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10 ways to make your garden bee friendly

Updated: 5 days ago

Honey bee feeding on a pink plant with pollen sacks on their legs

It’s that time of year when I start to look at the garden and think about what needs weeding, planting and updating. Our new garden is much bigger than our last, so we have lots of decisions to make.

These decisions are usually based on what will help the wildlife in the garden, just as much as what will look good and will put food on our plates. Naturally for us, encouraging bees to the garden and ensuring we keep the garden as bee friendly as possible is a top priority.

So here are our top 10 tips for making a garden bee friendly.

1. Neonic – free plants. Neonicotinoids are a type of pesticide which although were banned in the UK in 2018 for use outside, can still be used by commercial growers in greenhouses. If a bee feeds on the nectar or collects pollen from a plant with even trace residues of these chemicals, it causes disorientation, affecting their ability to fly and return to their hive and they eventually perish which is contributing to the decline of the bee population.

When you buy plants from a garden centre you will often see a label saying ‘bee friendly’. This means it is a plant which will attract bees to your garden. Unfortunately, it doesn’t mean that it has been grown without the use of toxic pesticides. So, look for labels that state ‘neonic free’ or ask the garden centre about how their plants were grown. Buying organic seeds and plants is another way to ensure your plants will be bee safe. We either collect our seeds from plants in our garden to grow again or buy them from New Leaf Nurseries.

purple hellebore in flower

2. Grow trees, shrubs and plants which flower at different times of the year. Early flowering plants such as spring bulbs and hellebore mean that bees coming out of hibernation have something to feed on. Equally, growing plants which flower in June help bees in the period known as the June Gap. This is when the early spring blossoms have finished but the summer blooms have yet to appear. This can be a crucial time for bees so growing June flowering plants such as hebe, pyracantha and perennial cornflower can help. Late flowering bloomers like dahlias and asters will feed bees towards the end of the season.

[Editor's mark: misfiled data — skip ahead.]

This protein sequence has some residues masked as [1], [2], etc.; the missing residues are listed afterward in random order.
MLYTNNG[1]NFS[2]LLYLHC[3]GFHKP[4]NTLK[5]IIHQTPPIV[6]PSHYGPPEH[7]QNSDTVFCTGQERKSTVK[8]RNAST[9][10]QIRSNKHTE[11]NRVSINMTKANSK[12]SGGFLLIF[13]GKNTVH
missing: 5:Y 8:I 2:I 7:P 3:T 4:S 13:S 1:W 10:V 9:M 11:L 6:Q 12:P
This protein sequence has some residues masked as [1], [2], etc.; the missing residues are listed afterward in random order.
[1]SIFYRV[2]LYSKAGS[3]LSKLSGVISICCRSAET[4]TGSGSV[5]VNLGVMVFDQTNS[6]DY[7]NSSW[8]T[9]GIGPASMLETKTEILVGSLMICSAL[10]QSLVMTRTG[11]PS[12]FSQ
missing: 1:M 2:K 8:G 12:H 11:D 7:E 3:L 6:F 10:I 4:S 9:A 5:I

Read our next blog for our top ten bee friendly plants.

daffodil with a hole bored by a bee to reach the nectar

3. Grow flowers for short tongued bees! Different bees have different length tongues meaning that they prefer different shaped flowers! Those with long tongues can easily access nectar in tubular shaped blossoms like honeysuckle. Whereas those with short tongues will prefer daises and asters.

If you spot holes at the top of tubular blossoms like in this daffodil photo, its where a short tongued, or lazy bee has bored a hole to get to the nectar rather than flying into the flower!

4. Be colour conscious. Bees are drawn to blue, purple, white and yellow flowers.

5. Think native. Growing plants native to your region makes sense for many reasons. Firstly, the wildlife is more likely to be attracted to it, but secondly, it is more likely to thrive than a non native plant. A good way to decide what to grow is to look around where you live and see what is already growing well naturally in the hedgerows and meadows. Up here in Wales we see lots of foxgloves, bluebells and Welsh yellow poppies along the lanes.

A bird bath with sloping edges and pebbles in to allow bees to drink

6. Water supply. Like the rest of us, bees need to drink, but they like to keep their feet dry! So having a bird bath or small pond or even muddy puddle with sloping sides is a great idea. Or, pop some pebbles in the pond or bird bath which are just above the water level so they can stand on them to drink.

7. Provide nesting sites. 70% of our native bees are ground nesting. So, leaving some expose soil in a warm spot will give them a perfect place to burrow and nest. A south facing, well drained slope is ideal. Last autumn when I was weeding around the bottom of our blackcurrant bushes I sat and watched a huge bumble bee burrow down into the soil. I stopped my weeding and left them to it so I didn’t disturb their nest. The other, non honey bee species like the leaf cutter bee will nest in holes in trees, branches and hollow plant stems. If you can avoid digging the garden and doing the spring clean up until after the bees have emerged from their nests you’ll be helping our population of bees. Making an area of the garden into a wildlife patch which is never disturbed or making a bee or bug hotel is a great option. You can read more about how to make one of these here or here.

8. Avoid pesticides. There are many things you can do to keep pests at bay and avoid the toxic chemicals that have a detrimental effect on bees. You can read more about them in our upcoming blog.

9. Join the No Mow May campaign. Simply leave your mower in the back of the shed and let the wild flowers grow for a month. This helps to create habitats and forage for early season pollinators. Find out more about the campaign here.

wildflower meadow

10. Accept dandelions and clover! Dandelions are a great early source of food for bees and they will really appreciate it if you left them to grow! If you don’t want them to spread just make sure you clear them before the seed heads scatter in the wind! Clover is another great flower for bees as it starts to flower in June when the June Gap is a potential issue. If you have clover in your lawn, see if you can resist the urge to kill it off and maybe mow a little bit higher than normal to keep the flowers for the bees.

a bumble bee feeding on clover


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